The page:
10. Zheng He Well-Known Member

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    Yeah although if you talk to anybody in that community the plane is quite capable in the air fight with AESA radar, JHMCS, AIM-9X, and AIM-120C. Part of the reason its air-to-air role is "secondary" is because it has not been needed in that capacity.
     
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  11. SsgtC Ready to Call it a Day

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    Oh I didn't mean to imply it wasn't capable of A2A. Just that it's primary mission is precision strike. The airframe is only marginally less capable in the air superiority role than the baseline -15C
     
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  12. MancFrank Well-Known Member

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    When the F-15 was assessed, both A/B & C/D models were considered. The twin tubs, whilst considered desirable, were by no means considered essential. This is particularly true of the C/D option, with both variants approaching flight as the decision to go with Tornado was made.

    Before the selection of Tornado, there was no prima facie case for both roles to be filled by the same type, either.

    There's really no basis for a meaningful discussion if we put aside industrial concerns, as that - along with the projected costs of any flavour of F-15 - were the primary drivers for the option chosen. The RAF (ask 'em!) would have been delighted with F-15's - the treasury, less so.

    As to the 'main question', well, the UK would have ended up with either C or D variants as a function of what was 'in build' at the time of the Tornado selection - both these models are FAST pack capable. Indeed, the only F-15 unit to regularly use the FAST pack - the 57th FIS, Keflavik - did so precisely in order to operate in the G-I-UK gap, so yeah, they would indeed have the range and endurance.
     
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  13. Zen9 Well-Known Member

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    Uk went into MRCA in the aftermath of the failure of the AFVG with France. It brought with it a host of technologies and airframe work on VG.
    It's not just pork barrel that drove the UK to continue with domestic supply of anything.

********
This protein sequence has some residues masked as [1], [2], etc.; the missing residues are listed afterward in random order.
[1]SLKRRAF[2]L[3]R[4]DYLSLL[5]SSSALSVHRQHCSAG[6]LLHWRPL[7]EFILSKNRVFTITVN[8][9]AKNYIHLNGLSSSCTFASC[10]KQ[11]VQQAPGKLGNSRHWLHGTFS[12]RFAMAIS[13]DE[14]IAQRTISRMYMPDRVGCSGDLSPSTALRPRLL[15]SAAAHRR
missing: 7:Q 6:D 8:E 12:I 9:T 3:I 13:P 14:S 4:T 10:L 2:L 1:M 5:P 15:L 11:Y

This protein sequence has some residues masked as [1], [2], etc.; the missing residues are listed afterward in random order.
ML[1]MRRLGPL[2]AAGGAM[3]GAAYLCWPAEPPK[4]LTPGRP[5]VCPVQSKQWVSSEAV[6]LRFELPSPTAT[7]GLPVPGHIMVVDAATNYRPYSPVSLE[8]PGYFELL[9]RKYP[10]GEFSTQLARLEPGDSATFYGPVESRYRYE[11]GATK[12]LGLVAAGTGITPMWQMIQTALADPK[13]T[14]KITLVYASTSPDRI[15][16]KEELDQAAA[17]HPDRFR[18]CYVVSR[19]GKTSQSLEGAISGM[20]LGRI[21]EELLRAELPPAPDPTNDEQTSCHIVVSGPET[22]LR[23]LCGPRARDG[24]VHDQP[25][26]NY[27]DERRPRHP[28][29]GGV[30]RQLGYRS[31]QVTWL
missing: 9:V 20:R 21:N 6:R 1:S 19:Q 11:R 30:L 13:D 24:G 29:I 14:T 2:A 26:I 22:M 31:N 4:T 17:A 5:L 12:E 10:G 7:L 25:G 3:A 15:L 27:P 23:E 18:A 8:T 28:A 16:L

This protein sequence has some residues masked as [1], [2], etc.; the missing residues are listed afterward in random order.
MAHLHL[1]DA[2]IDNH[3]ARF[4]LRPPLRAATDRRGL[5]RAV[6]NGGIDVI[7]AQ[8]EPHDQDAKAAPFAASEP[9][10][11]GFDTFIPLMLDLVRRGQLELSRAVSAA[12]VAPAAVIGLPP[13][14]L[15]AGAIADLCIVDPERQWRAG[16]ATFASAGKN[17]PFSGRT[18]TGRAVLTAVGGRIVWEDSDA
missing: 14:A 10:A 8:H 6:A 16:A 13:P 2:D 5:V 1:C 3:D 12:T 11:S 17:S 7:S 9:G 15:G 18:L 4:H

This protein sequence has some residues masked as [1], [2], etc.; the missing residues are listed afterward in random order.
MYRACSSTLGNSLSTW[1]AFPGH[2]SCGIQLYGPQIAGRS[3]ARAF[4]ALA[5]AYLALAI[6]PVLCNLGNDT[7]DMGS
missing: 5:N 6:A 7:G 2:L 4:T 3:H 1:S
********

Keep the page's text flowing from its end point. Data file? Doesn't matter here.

Strategic and technical developments mattered too.
    Early work on the FMICW set had proved successful. And RR had progressed on turbofans considerably. A full domestic low level flight and navigation system was a serious contender for Tornado avionics. Beaten by German insistence on a licenced (to Germany) system by Texas Instruments.

    I'd suggest that shorn of the UK, Tornado will get shorter legs and may even be a single engine powered aircraft.

    UK options would be to either develop their own aircraft or buy from the US, which would logically be the F111K. ...again.

    The ideal for the RAF in the Bomber Destroyer mission is the F14. Considering the environment where they'd operate. Commonality with the USN is quite rational.
    Short of that the justification for the F15 founders on the missile radar combination of the F14.
     
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  14. WILDGEESE WARNING: Left-handed & extremely accident prone!!!

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    An idea

    If MRCA . . Tornado isn't developed would Germany & Italy go for license built F-16's as a cheaper option and commonality with the USA, Belgium, Denmark, Holland and Norway?
     
  15. Stenz Don't judge the past by the standards of today... Monthly Donor

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    Would we actually get them this time?
     
  16. ElMarquis Well-Known Member

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    Buccaneer S.150 anyone?
     
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  17. Zheng He Well-Known Member

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    If the Tornado ADV doesn't happen and the F-15 and F-14 are too expensive then is the best bet for an interceptor an upgraded Phantom with new avionics and the APG-65 radar (like the German Phantoms got)? That gets you the two crew members and a modern radar that is compatible with the latest Sparrow, Sky Flash, and AMRAAM BVR missiles plus you still get good range with external tanks and airborne tanking.
     
  18. Zheng He Well-Known Member

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    For strike that is probably the best bang for your buck (or pound in this case) plus it is a domestic aircraft.
     
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  19. NOMISYRRUC He isn't the best, but he is in the top one...

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    If the British hadn't joined the MRCA project, would they have carried on with the UKVG project instead? If they had would the aircraft that entered service been the OTL Tornado GR Mk 1 in all but name?

    IIRC the UK ended up paying 48% of the R&D bill for the Tornado IDS and AIUI collaborative projects often take longer to complete and cost more than national projects. If both statements are true, would the UKVG have cost less to develop than the Tornado IDS and would the R&D cost been low enough for the UK to afford UKVG as a national project.
     
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  20. Zen9 Well-Known Member

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    Well in theory it's possible. But the prevailing political climate was international partnerships. Sharing the burden. ...mostly of blame.

    Certainly shorn of the needs to collaborate with international partners or the RN FAA. The RAF is free to specify what it wants.
    Logically that would end up larger than the Tornado we know as they'd prefer internal fuel to drop tanks.
    In theory RR had more powerful versions of the RB.199 in the offing.